Roots get tested and the experiences of life are like tests to our root system. The other day, I told you about a lady who had been attending our mission. Earlier this year, she had a few children at home. Last year, we had a few meetings and so this year, we started our meetings again but she wasn’t too well and needed surgery, so we needed to make arrangements to have the meeting in another home; which we did. When we said goodbye to her, she was very sad and was crying. We thought she was sad about the meetings she would not be having. Well, she kept crying; but that wasn’t it; she was scared. She had a sad, concerned mother’s heart for her children. It wasn’t a test of her faith, but for her spirit. When children don’t do well, it does concern the parents; and if parents don’t do well, it concerns the Father. Just as our Father looks down on the earth, it really does concern Him. The Lord has given all the provision that we can have and do need for this root so that there can be growth.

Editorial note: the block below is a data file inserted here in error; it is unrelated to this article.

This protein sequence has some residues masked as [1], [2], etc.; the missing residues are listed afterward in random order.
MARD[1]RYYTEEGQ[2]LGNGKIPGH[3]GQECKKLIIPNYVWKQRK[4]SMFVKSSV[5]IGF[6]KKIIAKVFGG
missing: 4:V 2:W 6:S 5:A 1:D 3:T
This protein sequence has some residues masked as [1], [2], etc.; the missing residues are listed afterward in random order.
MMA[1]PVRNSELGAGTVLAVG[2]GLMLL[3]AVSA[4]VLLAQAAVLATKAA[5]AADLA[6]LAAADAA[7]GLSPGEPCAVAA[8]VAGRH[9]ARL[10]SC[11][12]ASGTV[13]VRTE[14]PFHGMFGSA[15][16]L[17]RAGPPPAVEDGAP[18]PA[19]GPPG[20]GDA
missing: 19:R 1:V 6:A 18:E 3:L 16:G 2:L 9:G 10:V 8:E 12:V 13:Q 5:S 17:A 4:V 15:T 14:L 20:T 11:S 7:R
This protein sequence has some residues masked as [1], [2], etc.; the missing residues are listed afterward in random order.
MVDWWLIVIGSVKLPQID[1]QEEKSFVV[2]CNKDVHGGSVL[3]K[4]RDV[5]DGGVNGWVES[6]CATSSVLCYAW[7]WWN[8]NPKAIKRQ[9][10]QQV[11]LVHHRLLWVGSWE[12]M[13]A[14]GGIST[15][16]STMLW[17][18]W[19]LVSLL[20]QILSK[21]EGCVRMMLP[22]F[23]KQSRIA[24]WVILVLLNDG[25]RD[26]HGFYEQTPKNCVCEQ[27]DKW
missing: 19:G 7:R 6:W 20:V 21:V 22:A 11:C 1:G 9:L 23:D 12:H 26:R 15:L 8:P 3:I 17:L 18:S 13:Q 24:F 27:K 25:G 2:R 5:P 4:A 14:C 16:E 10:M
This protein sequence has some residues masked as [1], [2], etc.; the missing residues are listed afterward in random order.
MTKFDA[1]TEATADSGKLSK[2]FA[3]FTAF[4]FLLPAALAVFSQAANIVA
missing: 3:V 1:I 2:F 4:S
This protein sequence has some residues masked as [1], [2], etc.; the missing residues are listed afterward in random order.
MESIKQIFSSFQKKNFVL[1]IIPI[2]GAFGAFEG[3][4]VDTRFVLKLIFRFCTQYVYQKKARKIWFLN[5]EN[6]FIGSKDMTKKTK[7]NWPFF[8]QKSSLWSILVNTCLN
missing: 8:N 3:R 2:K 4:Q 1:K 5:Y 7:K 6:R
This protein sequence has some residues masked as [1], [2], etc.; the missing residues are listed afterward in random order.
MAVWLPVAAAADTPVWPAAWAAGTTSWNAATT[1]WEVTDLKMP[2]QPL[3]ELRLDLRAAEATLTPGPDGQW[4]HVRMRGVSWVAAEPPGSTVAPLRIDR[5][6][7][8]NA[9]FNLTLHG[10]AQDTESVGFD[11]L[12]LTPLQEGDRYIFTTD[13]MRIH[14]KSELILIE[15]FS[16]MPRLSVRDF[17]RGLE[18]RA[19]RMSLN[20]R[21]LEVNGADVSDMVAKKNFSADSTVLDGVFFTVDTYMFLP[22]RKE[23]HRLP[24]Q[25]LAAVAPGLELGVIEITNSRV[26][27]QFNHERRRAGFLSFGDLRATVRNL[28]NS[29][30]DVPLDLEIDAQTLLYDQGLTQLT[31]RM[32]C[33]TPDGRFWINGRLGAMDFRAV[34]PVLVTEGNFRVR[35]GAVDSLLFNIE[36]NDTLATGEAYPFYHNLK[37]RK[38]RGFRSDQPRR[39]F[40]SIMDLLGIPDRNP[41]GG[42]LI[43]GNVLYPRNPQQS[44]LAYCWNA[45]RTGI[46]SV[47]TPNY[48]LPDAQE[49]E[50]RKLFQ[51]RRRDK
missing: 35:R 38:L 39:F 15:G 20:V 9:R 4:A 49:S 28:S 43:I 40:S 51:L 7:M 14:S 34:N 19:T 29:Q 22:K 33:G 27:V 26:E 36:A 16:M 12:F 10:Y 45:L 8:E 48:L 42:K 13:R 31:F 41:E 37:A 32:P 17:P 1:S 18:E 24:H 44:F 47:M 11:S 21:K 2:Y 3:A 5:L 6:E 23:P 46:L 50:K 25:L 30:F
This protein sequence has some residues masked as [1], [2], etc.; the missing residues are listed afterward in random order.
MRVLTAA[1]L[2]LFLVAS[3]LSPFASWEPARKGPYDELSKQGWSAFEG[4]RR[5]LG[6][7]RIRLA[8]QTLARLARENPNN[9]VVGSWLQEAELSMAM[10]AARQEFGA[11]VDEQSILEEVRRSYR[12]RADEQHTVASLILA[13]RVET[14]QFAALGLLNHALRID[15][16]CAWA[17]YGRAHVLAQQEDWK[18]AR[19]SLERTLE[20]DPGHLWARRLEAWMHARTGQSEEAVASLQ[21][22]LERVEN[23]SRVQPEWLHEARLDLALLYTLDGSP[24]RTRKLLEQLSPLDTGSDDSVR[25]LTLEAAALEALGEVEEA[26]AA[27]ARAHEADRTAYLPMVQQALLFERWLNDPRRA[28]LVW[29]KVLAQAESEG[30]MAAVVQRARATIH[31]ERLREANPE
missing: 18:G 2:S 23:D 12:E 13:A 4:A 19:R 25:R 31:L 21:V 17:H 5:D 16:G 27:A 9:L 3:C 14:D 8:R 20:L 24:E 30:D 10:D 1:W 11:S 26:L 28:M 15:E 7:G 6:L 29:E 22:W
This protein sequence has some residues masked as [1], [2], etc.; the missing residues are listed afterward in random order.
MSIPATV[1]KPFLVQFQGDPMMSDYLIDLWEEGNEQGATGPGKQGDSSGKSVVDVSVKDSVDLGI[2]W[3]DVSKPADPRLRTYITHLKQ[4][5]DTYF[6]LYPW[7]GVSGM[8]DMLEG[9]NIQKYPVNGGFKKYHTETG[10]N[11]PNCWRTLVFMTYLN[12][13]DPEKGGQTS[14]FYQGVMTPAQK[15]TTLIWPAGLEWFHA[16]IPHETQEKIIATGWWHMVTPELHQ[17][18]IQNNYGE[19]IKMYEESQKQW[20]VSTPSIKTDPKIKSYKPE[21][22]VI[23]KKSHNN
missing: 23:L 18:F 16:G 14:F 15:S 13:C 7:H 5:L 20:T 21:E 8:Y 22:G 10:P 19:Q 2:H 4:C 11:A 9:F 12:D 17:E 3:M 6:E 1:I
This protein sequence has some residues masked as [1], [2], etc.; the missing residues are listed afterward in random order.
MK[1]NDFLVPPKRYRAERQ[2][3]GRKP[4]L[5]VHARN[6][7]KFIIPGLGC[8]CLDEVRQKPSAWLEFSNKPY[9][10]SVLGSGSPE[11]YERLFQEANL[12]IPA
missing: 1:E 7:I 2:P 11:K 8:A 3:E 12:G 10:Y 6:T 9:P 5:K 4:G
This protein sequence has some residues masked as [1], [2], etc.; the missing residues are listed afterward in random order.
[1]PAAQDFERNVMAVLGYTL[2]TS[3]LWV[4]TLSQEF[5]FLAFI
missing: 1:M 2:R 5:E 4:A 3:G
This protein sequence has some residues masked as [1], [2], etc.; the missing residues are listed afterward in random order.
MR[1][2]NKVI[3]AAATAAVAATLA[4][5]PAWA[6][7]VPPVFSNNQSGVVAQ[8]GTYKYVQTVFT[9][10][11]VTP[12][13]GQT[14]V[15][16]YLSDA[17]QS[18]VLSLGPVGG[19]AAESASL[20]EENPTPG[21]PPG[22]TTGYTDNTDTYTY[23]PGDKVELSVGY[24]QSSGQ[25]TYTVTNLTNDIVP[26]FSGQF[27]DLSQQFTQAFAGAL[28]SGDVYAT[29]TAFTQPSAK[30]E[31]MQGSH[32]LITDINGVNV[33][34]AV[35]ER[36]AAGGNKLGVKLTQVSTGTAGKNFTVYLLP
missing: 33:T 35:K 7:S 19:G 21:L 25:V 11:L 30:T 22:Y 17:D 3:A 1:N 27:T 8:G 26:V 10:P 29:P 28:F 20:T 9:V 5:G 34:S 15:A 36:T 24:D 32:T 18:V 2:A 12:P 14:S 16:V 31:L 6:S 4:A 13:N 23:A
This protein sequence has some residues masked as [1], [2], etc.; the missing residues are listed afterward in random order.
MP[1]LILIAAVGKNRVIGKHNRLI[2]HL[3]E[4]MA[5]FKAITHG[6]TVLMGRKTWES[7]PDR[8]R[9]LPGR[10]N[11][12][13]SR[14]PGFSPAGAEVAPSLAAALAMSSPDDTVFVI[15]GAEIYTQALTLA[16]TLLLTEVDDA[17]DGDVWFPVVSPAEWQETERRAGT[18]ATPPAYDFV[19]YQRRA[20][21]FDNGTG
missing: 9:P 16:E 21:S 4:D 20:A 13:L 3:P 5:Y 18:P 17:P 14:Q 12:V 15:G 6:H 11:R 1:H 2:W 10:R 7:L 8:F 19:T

Our experiences are a physical help and strength, as well. And I thought of that verse, “Be not weary in well doing." And we have seen some of our dear couples, and in mission time; and often when experiences come, they stop coming. That experience was a test to their faithfulness and I just thought our experiences are a test to our physical strength, as well. And as I said when the parents don’t do well and the kids don’t do well, it’s a concern and we are glad for all the help that’s sent.